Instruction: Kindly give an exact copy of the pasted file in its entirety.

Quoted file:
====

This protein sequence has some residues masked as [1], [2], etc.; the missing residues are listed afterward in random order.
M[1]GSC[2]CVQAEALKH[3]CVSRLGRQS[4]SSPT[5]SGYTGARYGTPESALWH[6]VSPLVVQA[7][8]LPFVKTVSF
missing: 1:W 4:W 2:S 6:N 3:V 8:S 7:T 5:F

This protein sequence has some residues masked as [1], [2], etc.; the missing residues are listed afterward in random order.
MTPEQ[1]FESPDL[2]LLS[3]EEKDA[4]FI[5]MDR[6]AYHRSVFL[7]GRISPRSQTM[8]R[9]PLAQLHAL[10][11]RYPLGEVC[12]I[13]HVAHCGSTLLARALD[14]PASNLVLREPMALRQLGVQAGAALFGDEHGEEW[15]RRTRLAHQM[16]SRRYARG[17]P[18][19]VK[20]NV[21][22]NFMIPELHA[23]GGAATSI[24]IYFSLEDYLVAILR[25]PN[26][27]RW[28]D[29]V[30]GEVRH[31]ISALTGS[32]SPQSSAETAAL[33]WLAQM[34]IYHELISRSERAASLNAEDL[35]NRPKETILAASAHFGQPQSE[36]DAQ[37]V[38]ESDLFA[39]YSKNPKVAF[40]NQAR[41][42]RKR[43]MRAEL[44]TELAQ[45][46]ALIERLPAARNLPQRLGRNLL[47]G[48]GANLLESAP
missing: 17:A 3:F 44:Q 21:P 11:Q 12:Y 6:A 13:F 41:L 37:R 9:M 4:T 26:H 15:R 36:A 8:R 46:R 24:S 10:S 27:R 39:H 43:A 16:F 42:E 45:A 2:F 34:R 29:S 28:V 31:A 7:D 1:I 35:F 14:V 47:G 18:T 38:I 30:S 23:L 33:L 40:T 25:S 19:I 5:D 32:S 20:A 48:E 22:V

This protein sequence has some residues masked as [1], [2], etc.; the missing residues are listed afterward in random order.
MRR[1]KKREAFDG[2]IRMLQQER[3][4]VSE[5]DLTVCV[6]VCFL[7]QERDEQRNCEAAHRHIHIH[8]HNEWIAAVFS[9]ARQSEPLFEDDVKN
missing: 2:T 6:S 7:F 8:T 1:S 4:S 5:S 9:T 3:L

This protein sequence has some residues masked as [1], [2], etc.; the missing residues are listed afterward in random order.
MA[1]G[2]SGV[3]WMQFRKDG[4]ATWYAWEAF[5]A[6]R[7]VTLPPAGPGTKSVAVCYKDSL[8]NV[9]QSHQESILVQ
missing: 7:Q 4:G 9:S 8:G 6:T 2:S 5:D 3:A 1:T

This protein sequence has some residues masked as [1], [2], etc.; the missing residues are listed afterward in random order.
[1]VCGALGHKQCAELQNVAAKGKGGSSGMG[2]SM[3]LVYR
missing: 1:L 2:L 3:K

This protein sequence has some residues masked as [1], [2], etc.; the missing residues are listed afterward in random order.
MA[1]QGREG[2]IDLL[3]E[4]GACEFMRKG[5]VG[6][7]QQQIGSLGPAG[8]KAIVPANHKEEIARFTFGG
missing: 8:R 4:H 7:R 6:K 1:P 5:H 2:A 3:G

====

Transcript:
This protein sequence has some residues masked as [1], [2], etc.; the missing residues are listed afterward in random order.
M[1]GSC[2]CVQAEALKH[3]CVSRLGRQS[4]SSPT[5]SGYTGARYGTPESALWH[6]VSPLVVQA[7][8]LPFVKTVSF
missing: 1:W 4:W 2:S 6:N 3:V 8:S 7:T 5:F

This protein sequence has some residues masked as [1], [2], etc.; the missing residues are listed afterward in random order.
MTPEQ[1]FESPDL[2]LLS[3]EEKDA[4]FI[5]MDR[6]AYHRSVFL[7]GRISPRSQTM[8]R[9]PLAQLHAL[10][11]RYPLGEVC[12]I[13]HVAHCGSTLLARALD[14]PASNLVLREPMALRQLGVQAGAALFGDEHGEEW[15]RRTRLAHQM[16]SRRYARG[17]P[18][19]VK[20]NV[21][22]NFMIPELHA[23]GGAATSI[24]IYFSLEDYLVAILR[25]PN[26][27]RW[28]D[29]V[30]GEVRH[31]ISALTGS[32]SPQSSAETAAL[33]WLAQM[34]IYHELISRSERAASLNAEDL[35]NRPKETILAASAHFGQPQSE[36]DAQ[37]V[38]ESDLFA[39]YSKNPKVAF[40]NQAR[41][42]RKR[43]MRAEL[44]TELAQ[45][46]ALIERLPAARNLPQRLGRNLL[47]G[48]GANLLESAP
missing: 17:A 3:F 44:Q 21:P 11:Q 12:Y 6:A 13:F 41:L 37:R 9:M 4:T 26:H 15:R 36:A 8:R 46:R 24:S 10:S 27:R 39:H 43:A 16:F 42:E 45:A 2:F 34:R 29:S 28:V 31:A 7:D 1:I 35:F 14:V 47:G 18:T 38:I 30:S 23:L 33:L 40:T 25:S 19:I 5:D 32:S 20:A 48:E 22:V

This protein sequence has some residues masked as [1], [2], etc.; the missing residues are listed afterward in random order.
MRR[1]KKREAFDG[2]IRMLQQER[3][4]VSE[5]DLTVCV[6]VCFL[7]QERDEQRNCEAAHRHIHIH[8]HNEWIAAVFS[9]ARQSEPLFEDDVKN
missing: 2:T 6:S 7:F 8:T 1:S 4:S 5:S 9:T 3:L

This protein sequence has some residues masked as [1], [2], etc.; the missing residues are listed afterward in random order.
MA[1]G[2]SGV[3]WMQFRKDG[4]ATWYAWEAF[5]A[6]R[7]VTLPPAGPGTKSVAVCYKDSL[8]NV[9]QSHQESILVQ
missing: 7:Q 4:G 9:S 8:G 6:T 2:S 5:D 3:A 1:T

This protein sequence has some residues masked as [1], [2], etc.; the missing residues are listed afterward in random order.
[1]VCGALGHKQCAELQNVAAKGKGGSSGMG[2]SM[3]LVYR
missing: 1:L 2:L 3:K

This protein sequence has some residues masked as [1], [2], etc.; the missing residues are listed afterward in random order.
MA[1]QGREG[2]IDLL[3]E[4]GACEFMRKG[5]VG[6][7]QQQIGSLGPAG[8]KAIVPANHKEEIARFTFGG
missing: 8:R 4:H 7:R 6:K 1:P 5:H 2:A 3:G